Camera to classroom: Teacher of the year finds her place at school

Published 12:30 am Thursday, January 22, 2015

If Rowan-Salisbury’s 2014-15 Teacher of the Year looks familiar to you, you might have seen her on television.

Cassie Thompson hasn’t always been a teacher – she spent three and a half years as a news anchor and reporter in Raleigh and Hazard, Kentucky.

Her interest in news began early – at West Rowan Middle School, to be exact, when she was little Cassie Safrit.

“I helped with the news in middle school,” Thompson said, adding that she was an anchor and reporter for WDOG news.

Thompson said she would do science experiments on the program that was broadcast over closed circuit television throughout the school.

“I wanted to be a reporter,” Thompson said. “I knew in eighth grade.”

Thompson, a Rowan County native, attended Ithaca College in upstate New York after graduating from West Rowan High School. She found out about the college when she took the SAT and expressed interest in broadcast journalism.

“They had a really well-known broadcast journalism program,” Thompson said.

She visited the college and decided to attend when she received the Park Scholarship – a full ride for broadcast journalism.

Thompson initially wanted to be a sports reporter, but realized she wanted to do more in-depth reporting.

After graduation, she came back home to Salisbury and started applying for jobs.

When she didn’t find a job immediately, Thompson’s former principal, Henry Kluttz, offered her a job as a teacher’s assistant.

“I ended up at Hanford-Dole as a TA in third grade,” she said.

Kluttz tried to convince Thompson to give up her dreams of becoming a broadcast journalist in order to become a teacher. A few months later, however, she was offered and took a job as a reporter and co-anchor in Hazard.

“You go where the job is,” she said.

In Kentucky, Thompson often ran what she calls “a one-woman show.” She would shoot, report and edit all her own stories.

After about two years, Thompson took a job as a weekend anchor and a reporter during the week with News 14 in Raleigh.

“I was homesick,” she said.

“It should have been my dream job,” Thompson said. Raleigh was a mere two hours from home and a much bigger market than Hazard.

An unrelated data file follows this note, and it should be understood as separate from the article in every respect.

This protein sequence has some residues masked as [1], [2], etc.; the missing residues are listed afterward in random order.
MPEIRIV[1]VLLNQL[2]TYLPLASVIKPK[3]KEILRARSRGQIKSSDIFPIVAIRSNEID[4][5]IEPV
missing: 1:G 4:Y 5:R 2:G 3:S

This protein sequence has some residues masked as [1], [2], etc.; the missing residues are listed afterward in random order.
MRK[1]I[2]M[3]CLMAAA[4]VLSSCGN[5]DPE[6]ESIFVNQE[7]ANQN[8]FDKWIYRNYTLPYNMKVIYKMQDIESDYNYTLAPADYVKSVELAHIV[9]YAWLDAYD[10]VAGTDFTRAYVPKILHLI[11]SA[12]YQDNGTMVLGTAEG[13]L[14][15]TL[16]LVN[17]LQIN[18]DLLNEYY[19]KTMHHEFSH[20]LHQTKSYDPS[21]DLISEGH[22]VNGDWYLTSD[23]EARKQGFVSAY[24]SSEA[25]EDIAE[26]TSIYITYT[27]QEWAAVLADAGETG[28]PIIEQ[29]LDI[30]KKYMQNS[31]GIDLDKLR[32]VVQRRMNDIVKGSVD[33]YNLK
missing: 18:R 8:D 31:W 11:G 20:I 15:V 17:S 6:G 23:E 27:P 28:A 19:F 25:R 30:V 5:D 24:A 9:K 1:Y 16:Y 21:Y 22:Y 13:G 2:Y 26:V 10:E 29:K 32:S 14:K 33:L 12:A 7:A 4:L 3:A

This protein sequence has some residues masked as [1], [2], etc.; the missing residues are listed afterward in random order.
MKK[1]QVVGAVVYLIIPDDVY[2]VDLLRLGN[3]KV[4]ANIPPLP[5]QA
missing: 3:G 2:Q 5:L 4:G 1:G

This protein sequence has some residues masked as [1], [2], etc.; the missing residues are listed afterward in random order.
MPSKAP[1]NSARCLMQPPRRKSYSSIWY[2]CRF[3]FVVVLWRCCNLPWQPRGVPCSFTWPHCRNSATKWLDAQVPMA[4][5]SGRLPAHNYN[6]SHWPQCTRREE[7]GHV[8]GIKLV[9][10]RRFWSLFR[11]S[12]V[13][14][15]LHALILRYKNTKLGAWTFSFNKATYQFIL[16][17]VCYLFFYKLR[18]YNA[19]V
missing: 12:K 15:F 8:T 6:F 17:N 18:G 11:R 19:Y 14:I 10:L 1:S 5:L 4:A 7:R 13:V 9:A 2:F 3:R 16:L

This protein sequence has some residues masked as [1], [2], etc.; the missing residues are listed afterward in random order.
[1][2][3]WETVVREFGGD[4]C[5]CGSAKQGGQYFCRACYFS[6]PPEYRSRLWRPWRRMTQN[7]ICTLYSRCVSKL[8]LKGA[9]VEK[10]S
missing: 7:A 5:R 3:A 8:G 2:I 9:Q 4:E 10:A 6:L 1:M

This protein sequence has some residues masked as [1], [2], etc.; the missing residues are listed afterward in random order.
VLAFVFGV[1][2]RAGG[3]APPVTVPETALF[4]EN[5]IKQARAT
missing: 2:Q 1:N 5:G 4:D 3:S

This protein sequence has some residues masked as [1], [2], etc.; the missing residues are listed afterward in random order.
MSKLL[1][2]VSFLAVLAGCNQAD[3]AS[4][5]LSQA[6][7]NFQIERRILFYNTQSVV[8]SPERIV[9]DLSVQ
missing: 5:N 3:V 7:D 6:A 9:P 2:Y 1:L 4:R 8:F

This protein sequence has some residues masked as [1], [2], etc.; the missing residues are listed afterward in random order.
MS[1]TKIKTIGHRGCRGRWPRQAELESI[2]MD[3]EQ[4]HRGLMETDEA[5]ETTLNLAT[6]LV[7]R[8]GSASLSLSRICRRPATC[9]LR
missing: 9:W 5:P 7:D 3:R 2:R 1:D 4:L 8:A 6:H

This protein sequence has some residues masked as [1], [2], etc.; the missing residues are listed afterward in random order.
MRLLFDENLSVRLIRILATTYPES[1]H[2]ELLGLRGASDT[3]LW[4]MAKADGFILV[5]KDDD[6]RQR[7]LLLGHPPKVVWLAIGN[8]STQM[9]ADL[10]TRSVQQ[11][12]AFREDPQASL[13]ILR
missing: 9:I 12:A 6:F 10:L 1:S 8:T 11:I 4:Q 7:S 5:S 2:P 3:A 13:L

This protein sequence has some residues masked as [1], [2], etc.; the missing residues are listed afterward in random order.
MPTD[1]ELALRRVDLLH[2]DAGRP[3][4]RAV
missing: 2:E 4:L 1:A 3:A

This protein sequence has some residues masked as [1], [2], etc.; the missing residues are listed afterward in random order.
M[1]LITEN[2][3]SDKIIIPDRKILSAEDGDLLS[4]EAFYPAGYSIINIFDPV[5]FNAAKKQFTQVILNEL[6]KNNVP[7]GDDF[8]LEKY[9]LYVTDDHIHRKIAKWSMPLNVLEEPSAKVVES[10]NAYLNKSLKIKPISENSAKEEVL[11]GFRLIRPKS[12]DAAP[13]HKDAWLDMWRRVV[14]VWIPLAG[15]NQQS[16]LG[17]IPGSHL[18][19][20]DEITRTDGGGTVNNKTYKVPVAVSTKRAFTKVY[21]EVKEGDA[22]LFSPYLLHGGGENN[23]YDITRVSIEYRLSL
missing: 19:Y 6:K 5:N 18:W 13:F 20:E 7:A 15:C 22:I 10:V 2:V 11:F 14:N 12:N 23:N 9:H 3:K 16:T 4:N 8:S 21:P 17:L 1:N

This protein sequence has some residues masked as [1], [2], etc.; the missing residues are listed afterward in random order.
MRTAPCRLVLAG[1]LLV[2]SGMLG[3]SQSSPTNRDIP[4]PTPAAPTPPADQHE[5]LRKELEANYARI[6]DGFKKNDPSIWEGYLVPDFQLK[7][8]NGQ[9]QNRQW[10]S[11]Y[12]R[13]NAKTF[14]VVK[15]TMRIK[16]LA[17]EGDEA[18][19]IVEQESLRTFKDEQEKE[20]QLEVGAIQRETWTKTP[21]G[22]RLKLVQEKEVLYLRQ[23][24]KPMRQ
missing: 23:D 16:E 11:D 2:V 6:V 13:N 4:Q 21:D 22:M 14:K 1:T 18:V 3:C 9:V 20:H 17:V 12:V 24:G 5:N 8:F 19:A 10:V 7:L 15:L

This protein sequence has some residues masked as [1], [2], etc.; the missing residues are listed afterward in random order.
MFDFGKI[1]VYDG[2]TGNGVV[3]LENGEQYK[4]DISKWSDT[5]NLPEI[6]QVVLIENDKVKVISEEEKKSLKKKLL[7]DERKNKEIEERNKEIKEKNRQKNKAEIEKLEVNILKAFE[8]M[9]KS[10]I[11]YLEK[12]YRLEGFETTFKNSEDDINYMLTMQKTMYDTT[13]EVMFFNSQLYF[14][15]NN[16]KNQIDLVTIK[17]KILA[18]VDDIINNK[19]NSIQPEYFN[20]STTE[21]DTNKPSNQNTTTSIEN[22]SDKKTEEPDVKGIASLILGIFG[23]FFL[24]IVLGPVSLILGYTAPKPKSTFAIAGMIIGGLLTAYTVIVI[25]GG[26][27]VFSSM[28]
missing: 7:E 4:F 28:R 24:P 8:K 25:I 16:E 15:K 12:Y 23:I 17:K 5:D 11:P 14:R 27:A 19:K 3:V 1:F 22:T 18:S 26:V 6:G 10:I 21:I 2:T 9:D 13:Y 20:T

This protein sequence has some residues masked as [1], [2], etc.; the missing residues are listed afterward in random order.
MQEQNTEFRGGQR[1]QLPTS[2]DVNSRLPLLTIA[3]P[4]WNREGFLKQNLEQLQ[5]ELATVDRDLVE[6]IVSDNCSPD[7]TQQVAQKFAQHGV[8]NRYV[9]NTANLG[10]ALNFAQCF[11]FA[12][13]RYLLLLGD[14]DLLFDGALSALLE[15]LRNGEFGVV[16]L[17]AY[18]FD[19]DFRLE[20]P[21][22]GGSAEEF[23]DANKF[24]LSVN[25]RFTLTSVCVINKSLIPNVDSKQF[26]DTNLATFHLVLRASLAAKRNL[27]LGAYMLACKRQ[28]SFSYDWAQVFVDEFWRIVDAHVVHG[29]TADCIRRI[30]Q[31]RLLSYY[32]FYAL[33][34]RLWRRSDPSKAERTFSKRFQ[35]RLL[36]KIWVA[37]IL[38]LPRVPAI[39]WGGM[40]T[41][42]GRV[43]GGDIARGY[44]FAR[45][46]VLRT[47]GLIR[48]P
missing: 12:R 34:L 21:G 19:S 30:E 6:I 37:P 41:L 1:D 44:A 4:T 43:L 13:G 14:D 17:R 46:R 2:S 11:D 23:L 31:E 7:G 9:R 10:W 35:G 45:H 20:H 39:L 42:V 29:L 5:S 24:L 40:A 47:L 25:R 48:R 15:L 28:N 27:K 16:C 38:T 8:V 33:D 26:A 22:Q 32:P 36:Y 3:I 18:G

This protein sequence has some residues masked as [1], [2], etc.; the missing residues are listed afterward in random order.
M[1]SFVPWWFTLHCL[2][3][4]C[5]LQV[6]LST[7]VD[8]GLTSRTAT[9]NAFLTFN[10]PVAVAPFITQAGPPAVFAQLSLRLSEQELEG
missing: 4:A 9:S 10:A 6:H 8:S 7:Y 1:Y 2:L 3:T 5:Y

During that time, Thompson began volunteering at the Raleigh Rescue Mission with children in their preschool, and volunteering quickly became the highlight of each week.

She thought that if volunteering was the best part of her week, something wasn’t right.

So, after a year and a half and a lot of prayer, Thompson quit her job at News 14 and moved home to Salisbury.

When she first moved back, she met with Kluttz to figure out the best way to change careers.

“I might have to say you told me so,” Thompson remembers telling him. She also had her mother as a role model.  Pam Safrit enjoyed a long career at Hurley Elementary School.

Thompson enrolled at the University of North Carolina at Charlotte to get her teaching certificate.

“I was just chomping at the bit,” she said. “I was ready to be in the classroom.”

“I was frustrated because I needed the certification,” Thompson added.

While she was at UNC-Charlotte, a first-grade teaching position opened up at Woodleaf Elementary School. Thompson applied, but was rejected.

At the time, they had stopped hiring lateral entry teachers, she said.

After Thompson graduated, the same position opened up. She applied again, and this time, she got the job.

“I wanted to teach kindergarten but I fell in love with first grade when I started teaching,” she said.

She spent four years teaching first grade at Woodleaf Elementary School, and last year she was named teacher of the year not just for her school, but for the entire school district.

This year, Thompson moved into a new role – an instructional reading design coach at Morgan Elementary School.

“I was fine in the classroom,” she said, but her principal suggested she apply for the position.

As an instructional reading design coach, Thompson facilitates professional development for Morgan’s teachers.

“Reading and writing – those are my loves,” she said, adding that her strengths in teaching those subjects allow her to impact more students.

Thompson observes teachers, performs model lessons, presents professional development and researches any issues teachers may have.

“I have to have a broad picture,” she said.

“I like to dig,” she said, adding that she enjoys finding solutions for classroom problems.

Her research skills are just one of the things she took away from her career in journalism.

“The number one way it’s helped is flexibility,” she said. “The way your day ends is not the way you expected it to when your day started.”